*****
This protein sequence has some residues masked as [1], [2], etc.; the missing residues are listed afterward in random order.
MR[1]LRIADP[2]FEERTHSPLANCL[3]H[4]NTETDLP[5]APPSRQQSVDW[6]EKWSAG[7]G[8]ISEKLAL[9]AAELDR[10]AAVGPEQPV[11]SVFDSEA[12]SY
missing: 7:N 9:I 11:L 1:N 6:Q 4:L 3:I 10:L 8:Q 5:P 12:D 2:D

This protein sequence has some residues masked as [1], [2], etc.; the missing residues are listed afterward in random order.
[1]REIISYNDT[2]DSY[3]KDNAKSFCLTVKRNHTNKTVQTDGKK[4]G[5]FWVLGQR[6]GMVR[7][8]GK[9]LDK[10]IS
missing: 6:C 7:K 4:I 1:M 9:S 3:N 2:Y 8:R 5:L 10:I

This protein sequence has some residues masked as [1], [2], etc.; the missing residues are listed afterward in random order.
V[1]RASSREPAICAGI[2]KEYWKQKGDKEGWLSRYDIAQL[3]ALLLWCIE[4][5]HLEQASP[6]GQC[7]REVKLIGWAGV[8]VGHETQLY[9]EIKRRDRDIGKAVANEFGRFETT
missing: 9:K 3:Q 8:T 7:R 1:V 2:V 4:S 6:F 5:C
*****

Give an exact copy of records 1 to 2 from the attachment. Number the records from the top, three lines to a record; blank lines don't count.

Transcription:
This protein sequence has some residues masked as [1], [2], etc.; the missing residues are listed afterward in random order.
MR[1]LRIADP[2]FEERTHSPLANCL[3]H[4]NTETDLP[5]APPSRQQSVDW[6]EKWSAG[7]G[8]ISEKLAL[9]AAELDR[10]AAVGPEQPV[11]SVFDSEA[12]SY
missing: 7:N 9:I 11:L 1:N 6:Q 4:L 3:I 10:L 8:Q 5:P 12:D 2:D

This protein sequence has some residues masked as [1], [2], etc.; the missing residues are listed afterward in random order.
[1]REIISYNDT[2]DSY[3]KDNAKSFCLTVKRNHTNKTVQTDGKK[4]G[5]FWVLGQR[6]GMVR[7][8]GK[9]LDK[10]IS
missing: 6:C 7:K 4:I 1:M 9:S 3:N 2:Y 8:R 5:L 10:I